Ethiopia Allegedly Used Spyware Against US-Based Journalists (Again)
by Lorenzo Franceschi-Bicchierai (Vice News)
Timeline of attacks against ESAT journalists
Early last year, a group of cybersleuths accused the Ethiopian government of using malware sold by an Italian surveillance company to spy on Ethiopian journalists based in the US.
But rather than cease their activities, the Ethiopian government is believed to have targeted the same journalists again, months later, using spyware from the same company according to a new report by researchers at the Citizen Lab—a digital watchdog group at the University of Toronto’s Munk School of Global Affairs.
These latest attacks came after the Ethiopian government denied having ever used spyware, and after Hacking Team claimed to have a system in place to prevent these abuses—or at least cease to support clients that are found to have carried out abuse.
Hacking Team has never confirmed nor denied that Ethiopia was or still is one of its clients. But researchers at Citizen Lab say the evidence they have proves exactly the opposite—that Ethiopia hasn’t given up on its attempts to intimidate and spy on journalists at the Ethiopian Satellite Television (ESAT), a news organization comprised mostly of expatriates that is often in the crosshairs of the government.
In fact, they believe Hacking Team is still supporting the country’s efforts, providing updated and harder to detect versions of its software—despite the company’s claims that it investigates any allegations of abuse. In its customer policy, Hacking Team says it is willing to take “appropriate action,” including refusal to provide support for its products, in cases of “gross human rights abuses.”
Citizen Lab researchers say these latest attacks suggest that Hacking Team’s software is still being used to target dissidents.
“Ethiopian journalists were targeted yet again with what appears to be Hacking Team’s spyware.”
“Ethiopian journalists were targeted yet again with what appears to be Hacking Team’s spyware—just months ago,” said Bill Marczak, who co-authored the report with John Scott-Railton and Sarah McKune. “Probably most people would look at this and say this is not something you classify as legitimate usage.”
Hacking Team, which Reporters Without Borders labelled as an “Enemy of the Internet,” is part of an ever-growing group of surveillance tech companies that market their products exclusively to governments, police departments, and spy agencies. Other well-known companies that have caught the attention of activists, researchers, and even WikiLeaks, include FinFisher and its parent company Gamma International, which also sell spyware, and VUPEN, which sells intelligence agencies secret software vulnerabilities known as “zero-day” exploits.
However, the company has always denied any accusations that it sells malware to repressive governments—even though Citizen Lab has previously detected what it believes to be Hacking Team software in use against local journalists in Morocco, and by the United Arab Emirates government against a prominent human rights activist.
Hacking Team claims its software, knows as Remote Control System (RCS), is simply a tool to help police forces around the world fight criminals in the digital age. RCS allows its operators to monitor a target’s computer or cellphone; can intercept and exfiltrate data such as passwords, emails, text messages and social media activities; and can surreptitiously enable a target’s microphone to listen in on calls, or turn on the target’s webcam.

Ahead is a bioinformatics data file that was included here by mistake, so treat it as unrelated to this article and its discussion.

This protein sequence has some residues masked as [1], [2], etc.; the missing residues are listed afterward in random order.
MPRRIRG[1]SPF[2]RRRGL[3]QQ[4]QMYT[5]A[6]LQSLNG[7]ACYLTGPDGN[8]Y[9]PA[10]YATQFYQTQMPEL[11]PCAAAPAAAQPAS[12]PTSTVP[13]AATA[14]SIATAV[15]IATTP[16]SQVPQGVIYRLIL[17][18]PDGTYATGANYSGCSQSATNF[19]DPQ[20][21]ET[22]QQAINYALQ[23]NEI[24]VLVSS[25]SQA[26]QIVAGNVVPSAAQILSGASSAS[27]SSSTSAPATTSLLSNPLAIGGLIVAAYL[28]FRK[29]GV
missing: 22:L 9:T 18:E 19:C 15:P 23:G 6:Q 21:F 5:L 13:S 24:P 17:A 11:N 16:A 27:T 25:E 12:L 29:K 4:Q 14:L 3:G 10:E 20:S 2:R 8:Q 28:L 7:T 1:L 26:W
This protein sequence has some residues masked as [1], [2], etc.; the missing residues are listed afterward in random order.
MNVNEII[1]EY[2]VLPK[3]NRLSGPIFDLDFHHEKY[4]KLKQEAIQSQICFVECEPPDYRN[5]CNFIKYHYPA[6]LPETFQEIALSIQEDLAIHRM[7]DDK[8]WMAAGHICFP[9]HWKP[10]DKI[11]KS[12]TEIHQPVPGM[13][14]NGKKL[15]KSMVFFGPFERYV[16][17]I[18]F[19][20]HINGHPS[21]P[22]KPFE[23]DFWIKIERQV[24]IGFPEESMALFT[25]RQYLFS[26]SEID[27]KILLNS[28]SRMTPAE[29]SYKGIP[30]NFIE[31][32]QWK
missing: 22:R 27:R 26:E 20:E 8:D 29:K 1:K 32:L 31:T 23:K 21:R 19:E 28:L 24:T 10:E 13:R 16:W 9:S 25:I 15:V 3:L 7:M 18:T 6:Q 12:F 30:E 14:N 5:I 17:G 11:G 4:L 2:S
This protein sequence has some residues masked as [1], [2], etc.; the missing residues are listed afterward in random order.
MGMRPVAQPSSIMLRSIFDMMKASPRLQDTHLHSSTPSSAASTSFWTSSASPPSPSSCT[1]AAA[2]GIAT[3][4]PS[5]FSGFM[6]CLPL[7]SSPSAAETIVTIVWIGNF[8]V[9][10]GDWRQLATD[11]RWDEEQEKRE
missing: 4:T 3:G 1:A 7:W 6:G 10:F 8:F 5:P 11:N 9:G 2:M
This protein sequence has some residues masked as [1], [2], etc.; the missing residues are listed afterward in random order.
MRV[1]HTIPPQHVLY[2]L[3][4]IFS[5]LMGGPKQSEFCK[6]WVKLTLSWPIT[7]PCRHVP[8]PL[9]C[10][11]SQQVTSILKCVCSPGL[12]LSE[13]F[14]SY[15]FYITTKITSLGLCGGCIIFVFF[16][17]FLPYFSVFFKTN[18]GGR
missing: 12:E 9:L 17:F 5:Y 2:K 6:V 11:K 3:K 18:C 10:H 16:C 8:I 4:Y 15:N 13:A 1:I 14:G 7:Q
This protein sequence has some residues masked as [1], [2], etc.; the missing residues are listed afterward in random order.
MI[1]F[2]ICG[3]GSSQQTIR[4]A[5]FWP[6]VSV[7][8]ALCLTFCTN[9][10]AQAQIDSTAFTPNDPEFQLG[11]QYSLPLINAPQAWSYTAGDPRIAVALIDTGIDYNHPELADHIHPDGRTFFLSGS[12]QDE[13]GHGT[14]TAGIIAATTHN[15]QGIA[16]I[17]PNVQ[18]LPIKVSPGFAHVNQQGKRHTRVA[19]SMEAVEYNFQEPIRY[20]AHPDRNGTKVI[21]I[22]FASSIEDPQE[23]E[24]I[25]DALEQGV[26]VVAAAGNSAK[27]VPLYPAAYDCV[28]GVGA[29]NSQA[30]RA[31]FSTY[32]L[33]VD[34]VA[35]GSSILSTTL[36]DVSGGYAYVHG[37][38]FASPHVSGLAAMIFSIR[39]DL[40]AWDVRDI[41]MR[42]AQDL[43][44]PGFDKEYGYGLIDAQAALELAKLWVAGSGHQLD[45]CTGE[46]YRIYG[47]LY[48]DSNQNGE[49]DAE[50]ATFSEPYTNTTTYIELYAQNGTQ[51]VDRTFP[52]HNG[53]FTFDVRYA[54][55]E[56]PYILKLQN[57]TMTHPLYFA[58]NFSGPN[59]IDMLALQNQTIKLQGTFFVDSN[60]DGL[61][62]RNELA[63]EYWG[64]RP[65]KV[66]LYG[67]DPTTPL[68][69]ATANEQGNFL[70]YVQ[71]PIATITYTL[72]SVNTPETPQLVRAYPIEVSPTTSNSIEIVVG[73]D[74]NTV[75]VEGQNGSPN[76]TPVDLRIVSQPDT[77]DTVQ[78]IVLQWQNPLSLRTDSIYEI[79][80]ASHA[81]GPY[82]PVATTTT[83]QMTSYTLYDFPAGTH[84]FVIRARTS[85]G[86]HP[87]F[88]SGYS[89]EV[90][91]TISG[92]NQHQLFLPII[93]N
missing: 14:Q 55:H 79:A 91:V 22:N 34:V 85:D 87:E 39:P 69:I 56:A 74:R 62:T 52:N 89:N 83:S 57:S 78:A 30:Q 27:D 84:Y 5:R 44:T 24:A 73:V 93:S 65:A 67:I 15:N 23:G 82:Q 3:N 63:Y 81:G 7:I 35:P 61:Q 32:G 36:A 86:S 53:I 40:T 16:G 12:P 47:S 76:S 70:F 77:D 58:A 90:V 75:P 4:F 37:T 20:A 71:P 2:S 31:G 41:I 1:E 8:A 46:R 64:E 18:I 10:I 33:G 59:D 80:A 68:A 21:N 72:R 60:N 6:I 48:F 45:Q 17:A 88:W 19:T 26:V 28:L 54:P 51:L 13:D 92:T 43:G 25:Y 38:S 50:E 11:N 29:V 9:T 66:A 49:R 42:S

But Cynthia Wong, a senior researchers at Human Rights Watch (HRW), said that Citizen Lab’s new report is evidence that Hacking Team “has ignored previous allegations that their product has been abused in Ethiopia.”
“This is not a new thing for Hacking Team,” said Wong, whose organization reached out to Hacking Team demanding explanations in light of the report. “They were notified last year that their product may have been misused. There are some questions they should answer.”
But Hacking Team, for now, is not answering them.
Reached by phone on Friday, company spokesperson Eric Rabe said he didn’t “really have a reaction” to the new report—and went on to dismiss Citizen Lab’s previous investigations.
“We’re aware of their work and have seen some of their past reporting, some of which it seems to be based on some nicely presented suppositions,” Rabe said.
Rabe declined to confirm or deny whether Ethiopia is a Hacking Team customer. Though the company has never disclosed its list of customers, Citizen Lab in another investigation claimed to have identified more than 20 of its clients. They allegedly include countries such as Azerbaijan, Kazakhstan, Saudi Arabia, and Sudan, which have poor human rights records.
“This is not a new thing for Hacking Team […] There are some questions they should answer.”
A report from HRW released in February called Ethiopia, “one of the world’s biggest jailers of journalists,” with 19 currently in prison, and accused the country of systematically assaulting independent voices.
Tesfaye Wolde, a spokesperson for the Ethiopian Embassy in Washington D.C., initially declined to comment. But when Motherboard sent Wolde a previous statement made by another embassy spokesperson last year—stating that Ethiopia “did not use and has no reason at all to use any spyware or other products provided by Hacking Team or any other vendor inside or outside of Ethiopia”—Wolde confirmed the statement was still correct.
“Yes! Sir! I agree with Wahide’s answer,” Wolde wrote in an email last week.
He did not answer further questions, only to say that Ethiopia “acts in compliance with its own laws and with the laws of nations.”